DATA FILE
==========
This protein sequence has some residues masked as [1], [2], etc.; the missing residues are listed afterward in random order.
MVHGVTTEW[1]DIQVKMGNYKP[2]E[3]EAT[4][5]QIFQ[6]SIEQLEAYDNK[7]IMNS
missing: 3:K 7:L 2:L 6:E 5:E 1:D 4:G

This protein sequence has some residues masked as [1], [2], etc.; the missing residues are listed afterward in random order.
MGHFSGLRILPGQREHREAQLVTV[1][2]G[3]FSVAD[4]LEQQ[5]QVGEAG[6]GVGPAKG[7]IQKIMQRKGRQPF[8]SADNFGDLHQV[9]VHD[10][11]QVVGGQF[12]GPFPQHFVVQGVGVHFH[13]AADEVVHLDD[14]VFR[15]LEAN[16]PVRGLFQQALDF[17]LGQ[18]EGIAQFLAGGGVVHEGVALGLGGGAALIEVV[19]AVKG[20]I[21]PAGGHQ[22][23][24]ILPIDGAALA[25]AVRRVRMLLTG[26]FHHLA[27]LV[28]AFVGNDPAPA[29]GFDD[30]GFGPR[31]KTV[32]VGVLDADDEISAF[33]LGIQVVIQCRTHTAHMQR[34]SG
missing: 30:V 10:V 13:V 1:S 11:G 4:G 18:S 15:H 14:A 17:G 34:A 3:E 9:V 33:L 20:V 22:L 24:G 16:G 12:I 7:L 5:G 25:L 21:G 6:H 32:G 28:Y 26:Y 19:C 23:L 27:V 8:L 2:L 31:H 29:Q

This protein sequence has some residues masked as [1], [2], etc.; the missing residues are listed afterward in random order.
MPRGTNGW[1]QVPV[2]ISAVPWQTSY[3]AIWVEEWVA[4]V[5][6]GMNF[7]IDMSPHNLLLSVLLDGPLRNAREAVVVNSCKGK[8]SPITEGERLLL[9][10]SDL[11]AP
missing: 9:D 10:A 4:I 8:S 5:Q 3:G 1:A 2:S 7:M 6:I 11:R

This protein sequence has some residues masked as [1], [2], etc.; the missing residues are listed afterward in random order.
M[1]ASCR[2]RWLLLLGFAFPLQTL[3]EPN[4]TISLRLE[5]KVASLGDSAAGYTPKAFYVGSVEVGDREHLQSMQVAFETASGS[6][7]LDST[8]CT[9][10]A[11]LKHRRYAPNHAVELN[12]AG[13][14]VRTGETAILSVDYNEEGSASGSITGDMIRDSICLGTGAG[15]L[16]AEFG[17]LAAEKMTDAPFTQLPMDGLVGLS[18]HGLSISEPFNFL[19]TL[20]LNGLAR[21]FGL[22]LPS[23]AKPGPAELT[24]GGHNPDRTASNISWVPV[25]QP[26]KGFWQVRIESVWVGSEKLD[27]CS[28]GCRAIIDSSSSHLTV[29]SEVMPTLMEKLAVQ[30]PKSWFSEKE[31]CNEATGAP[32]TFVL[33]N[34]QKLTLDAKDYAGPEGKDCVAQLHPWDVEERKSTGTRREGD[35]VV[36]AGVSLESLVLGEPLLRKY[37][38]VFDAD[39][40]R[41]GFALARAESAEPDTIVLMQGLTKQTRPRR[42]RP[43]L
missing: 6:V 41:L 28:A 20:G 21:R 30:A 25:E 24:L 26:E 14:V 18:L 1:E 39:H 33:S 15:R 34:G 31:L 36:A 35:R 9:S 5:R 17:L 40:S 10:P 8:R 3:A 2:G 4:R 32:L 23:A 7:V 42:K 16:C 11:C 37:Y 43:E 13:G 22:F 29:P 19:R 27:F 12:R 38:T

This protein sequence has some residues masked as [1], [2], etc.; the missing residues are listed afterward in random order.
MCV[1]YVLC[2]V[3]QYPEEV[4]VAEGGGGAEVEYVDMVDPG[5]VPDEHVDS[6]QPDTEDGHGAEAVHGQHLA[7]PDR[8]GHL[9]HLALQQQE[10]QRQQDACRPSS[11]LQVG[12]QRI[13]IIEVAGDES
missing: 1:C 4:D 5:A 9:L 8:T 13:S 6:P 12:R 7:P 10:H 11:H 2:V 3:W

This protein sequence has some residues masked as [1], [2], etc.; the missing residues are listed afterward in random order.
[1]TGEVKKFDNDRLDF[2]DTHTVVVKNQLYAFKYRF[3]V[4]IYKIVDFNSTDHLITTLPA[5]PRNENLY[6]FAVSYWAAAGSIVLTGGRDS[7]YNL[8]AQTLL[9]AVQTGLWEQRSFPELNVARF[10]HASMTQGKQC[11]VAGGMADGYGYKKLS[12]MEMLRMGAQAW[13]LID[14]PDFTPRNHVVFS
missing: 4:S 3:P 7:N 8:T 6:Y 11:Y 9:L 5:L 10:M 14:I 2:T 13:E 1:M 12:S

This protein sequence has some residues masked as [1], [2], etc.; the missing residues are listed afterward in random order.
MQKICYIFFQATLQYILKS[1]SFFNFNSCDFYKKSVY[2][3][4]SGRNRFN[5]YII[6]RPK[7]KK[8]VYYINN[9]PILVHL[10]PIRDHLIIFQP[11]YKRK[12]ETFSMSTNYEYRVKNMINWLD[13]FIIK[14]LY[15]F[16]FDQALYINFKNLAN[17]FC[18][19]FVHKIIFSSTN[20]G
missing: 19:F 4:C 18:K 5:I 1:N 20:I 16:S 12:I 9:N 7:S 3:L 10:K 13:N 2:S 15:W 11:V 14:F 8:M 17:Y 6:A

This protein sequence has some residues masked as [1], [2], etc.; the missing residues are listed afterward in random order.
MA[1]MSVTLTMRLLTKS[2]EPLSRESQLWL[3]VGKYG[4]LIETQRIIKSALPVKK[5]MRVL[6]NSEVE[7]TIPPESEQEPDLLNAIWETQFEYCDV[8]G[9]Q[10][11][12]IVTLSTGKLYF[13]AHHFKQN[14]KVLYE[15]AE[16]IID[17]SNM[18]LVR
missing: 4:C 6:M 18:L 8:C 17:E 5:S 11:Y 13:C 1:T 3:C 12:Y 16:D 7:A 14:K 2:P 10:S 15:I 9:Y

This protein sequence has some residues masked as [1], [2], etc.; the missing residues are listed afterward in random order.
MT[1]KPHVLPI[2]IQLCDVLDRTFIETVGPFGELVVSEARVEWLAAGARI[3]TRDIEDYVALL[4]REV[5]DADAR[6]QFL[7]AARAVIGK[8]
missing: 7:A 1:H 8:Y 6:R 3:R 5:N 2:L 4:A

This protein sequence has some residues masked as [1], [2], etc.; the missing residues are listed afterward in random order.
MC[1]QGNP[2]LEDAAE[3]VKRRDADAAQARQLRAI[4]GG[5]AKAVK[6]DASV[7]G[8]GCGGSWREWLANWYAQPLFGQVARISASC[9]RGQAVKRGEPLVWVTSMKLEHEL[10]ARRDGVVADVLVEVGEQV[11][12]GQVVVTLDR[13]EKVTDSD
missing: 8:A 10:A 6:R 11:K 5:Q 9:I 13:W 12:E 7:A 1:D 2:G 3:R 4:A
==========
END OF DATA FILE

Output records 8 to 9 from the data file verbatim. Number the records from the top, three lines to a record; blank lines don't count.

This protein sequence has some residues masked as [1], [2], etc.; the missing residues are listed afterward in random order.
MA[1]MSVTLTMRLLTKS[2]EPLSRESQLWL[3]VGKYG[4]LIETQRIIKSALPVKK[5]MRVL[6]NSEVE[7]TIPPESEQEPDLLNAIWETQFEYCDV[8]G[9]Q[10][11][12]IVTLSTGKLYF[13]AHHFKQN[14]KVLYE[15]AE[16]IID[17]SNM[18]LVR
missing: 4:C 6:M 18:L 8:C 17:E 5:S 11:Y 13:C 1:T 3:C 12:Y 16:D 7:A 14:K 2:P 10:S 15:I 9:Y

This protein sequence has some residues masked as [1], [2], etc.; the missing residues are listed afterward in random order.
MT[1]KPHVLPI[2]IQLCDVLDRTFIETVGPFGELVVSEARVEWLAAGARI[3]TRDIEDYVALL[4]REV[5]DADAR[6]QFL[7]AARAVIGK[8]
missing: 7:A 1:H 8:Y 6:R 3:R 5:N 2:L 4:A